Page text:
In a recent article, which appeared in the September 2012 issue of the Harvard Law Review, it was emphasised that companies doing business in China should take a great deal of care when choosing brand names. The peculiar challenges faced by China include transliterations, the fact that the language consists of thousands of characters, and the fact that there are significant regional differences.
In considering these challenges, the article focussed on two examples of bad brand name choices faced by companies recently. First, there was Clairol’s decision to call a deodorant Mist Stick which was not welcomed by the Germans as ‘mist’ means ‘manure’ in German. The problem faced by Clairol, in this instance, was the public’s reluctance to purchase a deodorant alluding to a bad smell. Second, there was Mazda’s decision to call a mini-van Laputa, which offended the people of Chile since ‘puta’ means ‘prostitute’ in Spanish. Car manufacturers such as GM also faced a similar problems when it decided to call one of its models Nova, which means ‘won’t go’ in Spanish. Considering the particular industry concerned, this brand name choice was arguable one of the worst brand name choices ever made.
The abovementioned examples illustrate that companies intending to expand their business into Africa will have to choose their brand names with caution, since the African continent comprises of more than 50 countries and somewhere between 2000 and 3000 languages. Even though some of these languages are not widely spoken and relatively insignificant, others are spoken widely, like Arabic which is the lingua franca of North Africa. Colonial languages like English, French and Portuguese are also spoken or understood in large parts of the African continent.
Ideally, a company would want to be able to sell its product or offer its service internationally and across the African continent under the same brand name. However, for the reasons outlined above, the reality is that companies are sometimes forced to use different brand names in different countries. This is far from ideal as it is much easier for a company to operate under one name and, most importantly, much easier for a company to build up a reputation in one name rather than in a number of names in different countries. A company would also want to ensure that the name that it chooses is not embarrassing or undesirable and that it does not convey the wrong message in any of the countries where it will be operating. A company would also want a name that is not descriptive of its product or service in any of these countries, and is not banal like a purely laudatory term.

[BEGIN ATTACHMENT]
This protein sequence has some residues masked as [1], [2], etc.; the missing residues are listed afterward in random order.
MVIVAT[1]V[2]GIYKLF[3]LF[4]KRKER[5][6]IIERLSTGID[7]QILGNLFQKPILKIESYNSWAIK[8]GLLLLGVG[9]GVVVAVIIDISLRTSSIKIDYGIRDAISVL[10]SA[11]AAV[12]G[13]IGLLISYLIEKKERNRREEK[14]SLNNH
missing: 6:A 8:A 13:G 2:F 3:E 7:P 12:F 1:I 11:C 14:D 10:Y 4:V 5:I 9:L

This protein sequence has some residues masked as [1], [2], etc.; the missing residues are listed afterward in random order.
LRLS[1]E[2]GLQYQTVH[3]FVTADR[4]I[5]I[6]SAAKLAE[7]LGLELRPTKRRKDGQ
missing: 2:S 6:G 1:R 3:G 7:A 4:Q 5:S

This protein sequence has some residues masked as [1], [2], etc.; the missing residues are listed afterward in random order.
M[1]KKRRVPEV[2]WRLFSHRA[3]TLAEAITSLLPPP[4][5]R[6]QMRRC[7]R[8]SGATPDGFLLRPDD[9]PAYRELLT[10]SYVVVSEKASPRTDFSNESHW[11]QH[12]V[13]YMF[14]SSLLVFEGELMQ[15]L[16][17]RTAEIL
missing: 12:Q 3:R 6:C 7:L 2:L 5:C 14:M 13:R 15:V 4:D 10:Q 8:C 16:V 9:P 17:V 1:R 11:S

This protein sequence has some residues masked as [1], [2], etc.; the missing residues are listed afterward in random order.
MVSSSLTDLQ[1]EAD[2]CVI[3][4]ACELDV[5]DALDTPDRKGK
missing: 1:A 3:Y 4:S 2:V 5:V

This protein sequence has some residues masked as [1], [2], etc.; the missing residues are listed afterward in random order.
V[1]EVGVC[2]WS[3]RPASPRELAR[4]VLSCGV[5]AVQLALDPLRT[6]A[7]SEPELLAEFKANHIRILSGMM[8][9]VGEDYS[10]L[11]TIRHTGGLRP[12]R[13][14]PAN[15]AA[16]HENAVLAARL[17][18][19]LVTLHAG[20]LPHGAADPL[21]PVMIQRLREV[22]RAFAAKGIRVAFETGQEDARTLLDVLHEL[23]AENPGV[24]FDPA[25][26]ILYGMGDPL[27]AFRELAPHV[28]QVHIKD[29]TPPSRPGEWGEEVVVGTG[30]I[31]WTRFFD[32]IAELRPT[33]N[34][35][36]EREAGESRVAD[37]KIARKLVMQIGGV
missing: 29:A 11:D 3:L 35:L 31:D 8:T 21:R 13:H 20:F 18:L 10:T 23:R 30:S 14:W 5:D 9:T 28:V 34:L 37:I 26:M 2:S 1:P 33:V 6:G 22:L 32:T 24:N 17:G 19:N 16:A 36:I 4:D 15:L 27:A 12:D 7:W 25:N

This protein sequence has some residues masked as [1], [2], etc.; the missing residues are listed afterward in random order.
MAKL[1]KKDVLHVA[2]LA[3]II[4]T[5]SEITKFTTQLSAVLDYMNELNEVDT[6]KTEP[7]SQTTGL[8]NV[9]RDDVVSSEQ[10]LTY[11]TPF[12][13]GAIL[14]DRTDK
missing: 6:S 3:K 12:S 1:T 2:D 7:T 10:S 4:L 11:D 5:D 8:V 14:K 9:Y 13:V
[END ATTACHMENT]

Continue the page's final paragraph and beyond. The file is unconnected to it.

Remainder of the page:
The reason why a company would prefer a name of this nature is to ensure that its name qualifies for protection as a trade mark, since a descriptive, offensive or laudatory brand name will not be registrable as a trade mark. Without a trade mark registration a company will not have exclusivity to its brand name which, in effect, means that third parties will be able to use it.
It is, therefore, crucial for companies to conduct proper research before choosing a brand name. The number of online searching tools, currently available, has made research of this nature much more accessible. The reality of such research is that it may well require a company to make some hard decisions, for example, deciding that the unfortunate meaning in one relatively small language can be disregarded.
Once a name that is not descriptive, offensive or laudatory has been identified, for example KODAK, the next phase of choosing a brand name is the trade mark clearance phase. This phase basically entails conducting trade mark availability searches to ensure that the name does not conflict with any existing trade mark registrations. This phase usually involves instructing an attorney, as searching of this nature cannot be conducted by amateurs. Trade mark searches of this nature also involve a language aspect since translations of brand names can be very relevant. For example, if a brand name is an English word and there is a trade mark registration in Kenya for the Swahili translation of that word, it could well be a problem because English is widely understood in Kenya.
In South Africa, specifically, we have seen examples of how translations can be relevant in a multilingual country. In one case a court held that a trade mark registration for the name Getaway for magazines was infringed by a magazine called Wegbreek because Wegbreek is an Afrikaans translation of the English term Getaway, with the result that a number of consumers might be misled into believing that Wegbreek is the Afrikaans language version of Getaway magazine. However, in another decision, a court held that the wine trade marks Chameleon and Ulovane would not be confused because, although ‘lovane’ means chameleon in Xhosa, not too many Xhosa speakers drink wine.
The global village has increased the complexity of choosing a brand name. Therefore, if a company chooses a brand name, consideration must be given to the meaning and/or translation of the brand name in the relevant countries.